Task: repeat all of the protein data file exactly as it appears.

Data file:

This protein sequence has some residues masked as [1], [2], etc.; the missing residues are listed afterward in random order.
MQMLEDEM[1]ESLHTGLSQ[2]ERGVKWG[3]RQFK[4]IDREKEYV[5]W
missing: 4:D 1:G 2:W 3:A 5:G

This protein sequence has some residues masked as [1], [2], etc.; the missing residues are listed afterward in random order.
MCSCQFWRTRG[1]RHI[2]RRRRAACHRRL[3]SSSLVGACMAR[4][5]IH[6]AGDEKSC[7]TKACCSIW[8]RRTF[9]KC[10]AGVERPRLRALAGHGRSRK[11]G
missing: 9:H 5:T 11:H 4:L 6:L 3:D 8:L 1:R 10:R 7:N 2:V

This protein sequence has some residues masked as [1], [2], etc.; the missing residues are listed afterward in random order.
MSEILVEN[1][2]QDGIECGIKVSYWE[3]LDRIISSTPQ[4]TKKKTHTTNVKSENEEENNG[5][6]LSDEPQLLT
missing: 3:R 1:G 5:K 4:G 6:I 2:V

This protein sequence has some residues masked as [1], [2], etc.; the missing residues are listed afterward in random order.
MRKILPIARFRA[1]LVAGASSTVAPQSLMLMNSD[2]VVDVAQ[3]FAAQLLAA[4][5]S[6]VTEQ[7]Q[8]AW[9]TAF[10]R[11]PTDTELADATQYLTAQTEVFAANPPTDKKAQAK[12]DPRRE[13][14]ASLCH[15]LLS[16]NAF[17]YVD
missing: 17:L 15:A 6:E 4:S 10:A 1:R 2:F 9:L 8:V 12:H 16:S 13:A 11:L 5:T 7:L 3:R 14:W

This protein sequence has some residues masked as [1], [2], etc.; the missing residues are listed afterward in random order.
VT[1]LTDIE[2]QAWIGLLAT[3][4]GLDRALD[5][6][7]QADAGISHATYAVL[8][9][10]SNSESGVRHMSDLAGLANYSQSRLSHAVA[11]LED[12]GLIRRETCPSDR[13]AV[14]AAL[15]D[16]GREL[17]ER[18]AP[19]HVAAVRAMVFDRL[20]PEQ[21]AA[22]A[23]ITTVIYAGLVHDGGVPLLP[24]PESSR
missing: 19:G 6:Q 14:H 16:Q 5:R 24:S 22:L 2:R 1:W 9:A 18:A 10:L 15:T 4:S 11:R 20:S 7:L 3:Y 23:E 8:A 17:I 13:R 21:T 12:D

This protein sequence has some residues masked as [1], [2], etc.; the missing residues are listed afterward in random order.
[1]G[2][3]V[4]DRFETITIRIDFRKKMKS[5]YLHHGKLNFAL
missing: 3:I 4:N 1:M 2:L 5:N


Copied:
This protein sequence has some residues masked as [1], [2], etc.; the missing residues are listed afterward in random order.
MQMLEDEM[1]ESLHTGLSQ[2]ERGVKWG[3]RQFK[4]IDREKEYV[5]W
missing: 4:D 1:G 2:W 3:A 5:G

This protein sequence has some residues masked as [1], [2], etc.; the missing residues are listed afterward in random order.
MCSCQFWRTRG[1]RHI[2]RRRRAACHRRL[3]SSSLVGACMAR[4][5]IH[6]AGDEKSC[7]TKACCSIW[8]RRTF[9]KC[10]AGVERPRLRALAGHGRSRK[11]G
missing: 9:H 5:T 11:H 4:L 6:L 3:D 8:L 1:R 10:R 7:N 2:V

This protein sequence has some residues masked as [1], [2], etc.; the missing residues are listed afterward in random order.
MSEILVEN[1][2]QDGIECGIKVSYWE[3]LDRIISSTPQ[4]TKKKTHTTNVKSENEEENNG[5][6]LSDEPQLLT
missing: 3:R 1:G 5:K 4:G 6:I 2:V

This protein sequence has some residues masked as [1], [2], etc.; the missing residues are listed afterward in random order.
MRKILPIARFRA[1]LVAGASSTVAPQSLMLMNSD[2]VVDVAQ[3]FAAQLLAA[4][5]S[6]VTEQ[7]Q[8]AW[9]TAF[10]R[11]PTDTELADATQYLTAQTEVFAANPPTDKKAQAK[12]DPRRE[13][14]ASLCH[15]LLS[16]NAF[17]YVD
missing: 17:L 15:A 6:E 4:S 10:A 1:R 2:F 9:L 8:V 12:H 16:S 13:A 11:L 5:T 7:L 3:R 14:W

This protein sequence has some residues masked as [1], [2], etc.; the missing residues are listed afterward in random order.
VT[1]LTDIE[2]QAWIGLLAT[3][4]GLDRALD[5][6][7]QADAGISHATYAVL[8][9][10]SNSESGVRHMSDLAGLANYSQSRLSHAVA[11]LED[12]GLIRRETCPSDR[13]AV[14]AAL[15]D[16]GREL[17]ER[18]AP[19]HVAAVRAMVFDRL[20]PEQ[21]AA[22]A[23]ITTVIYAGLVHDGGVPLLP[24]PESSR
missing: 19:G 6:Q 14:H 16:Q 5:R 24:S 22:L 2:R 1:W 9:A 18:A 10:L 15:T 4:S 11:R 20:S 7:L 3:Y 23:E 8:A 17:I 13:R 21:T 12:D

This protein sequence has some residues masked as [1], [2], etc.; the missing residues are listed afterward in random order.
[1]G[2][3]V[4]DRFETITIRIDFRKKMKS[5]YLHHGKLNFAL
missing: 3:I 4:N 1:M 2:L 5:N